The custom does not affect all women reporters equally. Black women spend an inordinate amount of time and money trying to conform to expectations for their hair, and older women must fight against the forces of time. News anchors do not want their looks to distract from their work, but must they sacrifice their sense of identity to keep a job? Read about the women in TV news who deal with that pressure at InStyle.  -via Metafilter


The Fake Neighborhoods on Google Maps

We are now becoming more dependent on Google Maps every day. You can find out all kinds of things about your own part of the world from those maps, which may surprise you -you didn't know that was the name of your neighborhood! Well, maybe it isn't. Anomalies and mistakes on Google Maps have real-world consequences, including almost starting a war between Nicaragua and Costa Rica. -via Laughing Squid


How Asia Got Crazy Rich

On the one hand, you can enjoy the movie Crazy Rich Asians without knowing a thing about Singapore. It's a modern romantic comedy with a main character, Rachel Chu, who is much more than a hot mess or a passive damsel in distress. It's also a long-overdue representative breakthrough for Hollywood. On the other hand, you might be interested in learning how the world of fabulous wealth that Rachel travels to became that way.  

The most prominent family in Kwan’s story are the Youngs, whose original fortune dates back to Nick’s Chinese-born great-grandmother, presumably at the turn of the 20th century. The Youngs got in on the ground floor of an older, Victorian-era wealth, viewed by its caretakers as sociologically distinct from the newer elites found across the Asia-Pacific. The unstated irony is that owning lots of land in Singapore—and Malaysia and China, not to mention London and Hawaii—made the Young family this fabulously wealthy only because the rest of Asia, along with its nouveau riche, made the region so economically productive in recent decades. These tensions across geography and generation appear at the margins of the romantic plot. Nick’s cousin explains to Rachel that in Asia’s richest circles, you will find Hong Kongers, “Taiwan Tycoons,” and “Beijing Billionaires.” These families are not equals.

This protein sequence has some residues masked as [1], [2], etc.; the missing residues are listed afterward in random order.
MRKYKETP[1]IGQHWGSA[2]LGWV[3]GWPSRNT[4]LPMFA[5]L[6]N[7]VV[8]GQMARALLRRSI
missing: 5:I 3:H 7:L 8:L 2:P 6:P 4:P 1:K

While the story is fictional, the setting is not. Get a short course in Asian economics and how it gave birth to modern Singapore and its fabulous wealth at n+1 magazine.


How Will Police Solve Murders on Mars?

Sure, imagining a police force on Mars is jumping the gun a little, but if someday there were enough colonizers living on the red planet to actually have a murder mystery, how would you find the killer? We have protocols and procedures here on Earth that would have to be adapted to a very different environment. Christyann Darwent has studied archaeology in the Arctic, and was game to explain the challenges of extraterrestrial forensics.  

Consider the basic science of crime-scene analysis. In the dry, freezer-like air and extreme solar exposure of Mars, DNA will age differently than it does on Earth. Blood from blunt-trauma and stab wounds will produce dramatically new spatter patterns in the planet’s low gravity. Electrostatic charge will give a new kind of evidentiary value to dust found clinging to the exteriors of space suits and nearby surfaces. Even radiocarbon dating will be different on Mars, Darwent reminded me, due to the planet’s atmospheric chemistry, making it difficult to date older crime scenes.

The Martian environment itself is also already so lethal that even a violent murder could be disguised as a natural act. Darwent suggested that a would-be murderer on the Red Planet could use the environment’s ambient lethality to her advantage. A fatal poisoning could be staged to seem as if the victim simply died of exposure to abrasive chemicals, known as perchlorates, in the Martian rocks. A weak seal on a space suit, or an oxygen meter that appears to have failed but was actually tampered with, could really be a clever homicide hiding in plain sight.

We've all seen that movie, but it's just the beginning. Other experts contributed their knowledge of government, technology, international law, politics, and human nature, in addition to what we know about Mars itself, to the thought experiment of a Mars murder mystery. Read what they have to say at the Atlantic.

(Image credit: Matt Chinworth)


Reporting From the Storm